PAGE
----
New chief justice must rise to the challenge
Hong Kong's legal system depends on having an independent judiciary delivering court judgments fairly, fearlessly and in accordance with established legal principles. This has been one of the core components of our city's success.
The first change of chief justice since the 1997 handover is, therefore, a matter of great importance. Indeed, Andrew Li Kwok-nang's decision last year to retire early - he is expected to step down in September - was greeted with widespread consternation.
These concerns should be eased by the selection last week of Mr Justice Geoffrey Ma Tao-li as his successor. The choice is unsurprising and uncontroversial - and that is good news when selecting a new chief justice. If anyone has been groomed for the post, it is Ma. He enjoyed a stellar reputation as a senior counsel before joining the judiciary in 2001. Ma was swiftly promoted to chief judge of the High Court, a position he has held for seven years. It is a natural step for him to become the new chief justice. That said, the scale of the challenges facing Ma should not be underestimated.
Li's will be a hard act to follow. Before the handover, there was much wringing of hands about the future of the legal system under the new 'one country, two systems' arrangements. It was uncharted constitutional territory. The crisis which blew up in 1999 over the top court's ruling in favour of mainland-born migrants claiming the right of abode highlighted the dangers. The overruling of the court's decision by Beijing, at the Hong Kong government's request, sparked fresh anxieties. It is to Li's credit that a decade on, public confidence in the judiciary and the rule of law remains high. While the potential for problems to arise in sensitive cases involving interpretation of the Basic Law remains, the legal system is generally in good health. Judges have shown a willingness to defend rights and uphold common law principles. Ma has a heavy responsibility to ensure this continues.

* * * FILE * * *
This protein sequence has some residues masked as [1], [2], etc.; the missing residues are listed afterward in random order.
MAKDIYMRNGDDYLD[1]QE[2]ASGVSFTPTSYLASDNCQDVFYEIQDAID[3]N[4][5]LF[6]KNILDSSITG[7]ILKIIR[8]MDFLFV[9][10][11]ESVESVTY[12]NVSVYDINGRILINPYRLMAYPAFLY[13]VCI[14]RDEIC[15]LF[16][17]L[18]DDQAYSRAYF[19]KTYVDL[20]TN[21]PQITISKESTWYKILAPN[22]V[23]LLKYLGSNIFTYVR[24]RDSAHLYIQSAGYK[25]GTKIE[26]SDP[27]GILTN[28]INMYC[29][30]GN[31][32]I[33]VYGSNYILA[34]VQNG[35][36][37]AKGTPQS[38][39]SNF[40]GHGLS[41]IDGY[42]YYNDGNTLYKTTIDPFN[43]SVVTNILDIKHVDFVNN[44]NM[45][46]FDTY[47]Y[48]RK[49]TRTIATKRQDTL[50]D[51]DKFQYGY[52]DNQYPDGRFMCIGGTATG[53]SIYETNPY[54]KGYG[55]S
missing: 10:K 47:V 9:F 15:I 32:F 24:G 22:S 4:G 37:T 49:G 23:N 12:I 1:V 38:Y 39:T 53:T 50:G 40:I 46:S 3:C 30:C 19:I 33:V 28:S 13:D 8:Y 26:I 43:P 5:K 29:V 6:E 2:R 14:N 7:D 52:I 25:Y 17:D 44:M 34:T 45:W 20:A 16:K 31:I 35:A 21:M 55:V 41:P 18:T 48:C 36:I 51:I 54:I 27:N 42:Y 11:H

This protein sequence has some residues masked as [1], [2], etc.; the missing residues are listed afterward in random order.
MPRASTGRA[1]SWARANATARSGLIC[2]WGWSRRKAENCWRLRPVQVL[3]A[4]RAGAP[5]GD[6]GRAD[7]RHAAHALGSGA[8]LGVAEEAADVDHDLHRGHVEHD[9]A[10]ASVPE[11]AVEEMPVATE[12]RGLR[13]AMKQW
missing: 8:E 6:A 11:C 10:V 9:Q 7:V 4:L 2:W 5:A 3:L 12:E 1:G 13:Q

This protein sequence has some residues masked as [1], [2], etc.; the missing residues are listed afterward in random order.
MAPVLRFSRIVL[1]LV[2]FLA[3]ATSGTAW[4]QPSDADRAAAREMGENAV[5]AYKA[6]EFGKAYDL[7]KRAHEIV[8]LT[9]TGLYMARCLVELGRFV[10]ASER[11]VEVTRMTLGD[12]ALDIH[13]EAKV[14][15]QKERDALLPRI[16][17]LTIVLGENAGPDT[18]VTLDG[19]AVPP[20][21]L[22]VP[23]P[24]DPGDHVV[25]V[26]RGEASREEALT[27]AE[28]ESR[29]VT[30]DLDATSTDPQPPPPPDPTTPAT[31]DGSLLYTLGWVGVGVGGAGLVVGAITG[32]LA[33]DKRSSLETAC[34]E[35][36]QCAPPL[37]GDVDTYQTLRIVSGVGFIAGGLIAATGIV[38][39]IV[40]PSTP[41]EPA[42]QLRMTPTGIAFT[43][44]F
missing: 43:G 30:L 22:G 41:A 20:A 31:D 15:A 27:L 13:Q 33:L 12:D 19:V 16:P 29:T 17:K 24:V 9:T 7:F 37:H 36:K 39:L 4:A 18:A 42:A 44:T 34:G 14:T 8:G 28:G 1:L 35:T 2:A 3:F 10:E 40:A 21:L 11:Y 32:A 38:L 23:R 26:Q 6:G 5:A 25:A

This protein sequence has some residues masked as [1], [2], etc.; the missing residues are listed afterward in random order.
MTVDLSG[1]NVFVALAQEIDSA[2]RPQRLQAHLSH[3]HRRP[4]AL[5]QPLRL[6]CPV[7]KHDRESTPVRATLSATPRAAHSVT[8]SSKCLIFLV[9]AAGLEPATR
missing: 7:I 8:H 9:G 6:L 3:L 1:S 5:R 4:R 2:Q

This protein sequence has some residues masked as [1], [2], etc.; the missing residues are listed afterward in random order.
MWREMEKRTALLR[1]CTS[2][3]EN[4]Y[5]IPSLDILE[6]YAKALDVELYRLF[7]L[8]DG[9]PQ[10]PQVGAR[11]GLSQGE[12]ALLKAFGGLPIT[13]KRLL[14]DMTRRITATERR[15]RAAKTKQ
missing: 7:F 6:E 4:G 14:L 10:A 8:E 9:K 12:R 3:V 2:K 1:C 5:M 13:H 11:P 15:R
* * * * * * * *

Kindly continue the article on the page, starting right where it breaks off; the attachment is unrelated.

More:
He will preside over the Court of Final Appeal. Established as part of the arrangements for the handover, the court has developed a sound reputation for principled judgments of high quality. Ma must build on those foundations. The new chief justice will be helped by the selection last week of three new non-permanent judges for the top court who will be drafted in for selected cases. Those three judges, Mr Justice Frank Stock, Mr Justice Michael Hartmann and Mr Justice Robert Tang Ching are experienced and well regarded.
They have different areas of expertise and will, no doubt, be a valuable addition to the top court. However, the decision to allow them to continue sitting in the Court of Appeal is controversial. It has given rise to valid concerns that the step may alter the special character the Court of Final Appeal enjoys as being detached from the lower courts. The top court usually considers challenges to Court of Appeal judgments. Now we will have three judges who sit in both courts. It is an arrangement which must be handled very carefully.
Ma will also oversee a succession plan for the judiciary, with many of the more experienced judges reaching retirement age. He must ensure that the quality of our judges is maintained. This will mean persuading top lawyers to join the judiciary, as well as making the right choices about who to move up through the ranks. The rule of law is key to Hong Kong's future. We need an independent judiciary to uphold rights and to ensure that our city maintains its competitiveness by providing a level playing field for businesses. The choice of Ma is a sensible one. Now he must rise to the challenge.